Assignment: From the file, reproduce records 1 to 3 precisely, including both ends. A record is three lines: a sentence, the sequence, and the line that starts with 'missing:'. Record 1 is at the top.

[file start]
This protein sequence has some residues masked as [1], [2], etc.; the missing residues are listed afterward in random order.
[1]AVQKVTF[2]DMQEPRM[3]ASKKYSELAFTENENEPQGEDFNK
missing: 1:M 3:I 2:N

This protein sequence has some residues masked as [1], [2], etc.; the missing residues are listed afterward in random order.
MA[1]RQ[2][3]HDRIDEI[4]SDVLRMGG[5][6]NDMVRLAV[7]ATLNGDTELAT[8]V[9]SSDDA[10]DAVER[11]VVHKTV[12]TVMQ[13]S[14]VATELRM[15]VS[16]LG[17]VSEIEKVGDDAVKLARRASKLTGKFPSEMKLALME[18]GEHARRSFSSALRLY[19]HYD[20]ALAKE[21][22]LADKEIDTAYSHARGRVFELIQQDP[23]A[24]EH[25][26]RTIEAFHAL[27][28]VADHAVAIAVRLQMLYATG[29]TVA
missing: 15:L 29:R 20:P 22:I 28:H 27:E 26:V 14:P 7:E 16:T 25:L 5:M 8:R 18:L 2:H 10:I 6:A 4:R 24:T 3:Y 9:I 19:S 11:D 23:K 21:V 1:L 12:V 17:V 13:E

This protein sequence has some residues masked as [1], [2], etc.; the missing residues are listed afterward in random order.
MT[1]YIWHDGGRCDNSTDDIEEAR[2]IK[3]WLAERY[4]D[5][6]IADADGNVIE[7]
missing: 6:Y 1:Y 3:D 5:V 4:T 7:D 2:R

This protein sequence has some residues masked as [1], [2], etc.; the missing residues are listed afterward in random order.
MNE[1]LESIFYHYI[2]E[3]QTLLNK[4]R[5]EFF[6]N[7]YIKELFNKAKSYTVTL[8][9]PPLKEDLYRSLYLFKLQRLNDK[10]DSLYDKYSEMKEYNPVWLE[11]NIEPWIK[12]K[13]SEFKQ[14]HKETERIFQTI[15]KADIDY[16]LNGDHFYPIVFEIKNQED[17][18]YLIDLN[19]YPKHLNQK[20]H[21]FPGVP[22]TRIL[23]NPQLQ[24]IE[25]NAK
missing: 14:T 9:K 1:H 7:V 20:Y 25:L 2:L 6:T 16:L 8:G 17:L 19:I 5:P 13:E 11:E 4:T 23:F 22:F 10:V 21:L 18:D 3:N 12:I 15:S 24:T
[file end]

This protein sequence has some residues masked as [1], [2], etc.; the missing residues are listed afterward in random order.
[1]AVQKVTF[2]DMQEPRM[3]ASKKYSELAFTENENEPQGEDFNK
missing: 1:M 3:I 2:N

This protein sequence has some residues masked as [1], [2], etc.; the missing residues are listed afterward in random order.
MA[1]RQ[2][3]HDRIDEI[4]SDVLRMGG[5][6]NDMVRLAV[7]ATLNGDTELAT[8]V[9]SSDDA[10]DAVER[11]VVHKTV[12]TVMQ[13]S[14]VATELRM[15]VS[16]LG[17]VSEIEKVGDDAVKLARRASKLTGKFPSEMKLALME[18]GEHARRSFSSALRLY[19]HYD[20]ALAKE[21][22]LADKEIDTAYSHARGRVFELIQQDP[23]A[24]EH[25][26]RTIEAFHAL[27][28]VADHAVAIAVRLQMLYATG[29]TVA
missing: 15:L 29:R 20:P 22:I 28:H 27:E 26:V 14:P 7:E 16:T 25:L 5:M 8:R 18:L 2:H 10:I 6:A 4:R 24:T 3:Y 9:I 19:S 11:D 23:K 21:V 1:L 12:V 17:V 13:E

This protein sequence has some residues masked as [1], [2], etc.; the missing residues are listed afterward in random order.
MT[1]YIWHDGGRCDNSTDDIEEAR[2]IK[3]WLAERY[4]D[5][6]IADADGNVIE[7]
missing: 6:Y 1:Y 3:D 5:V 4:T 7:D 2:R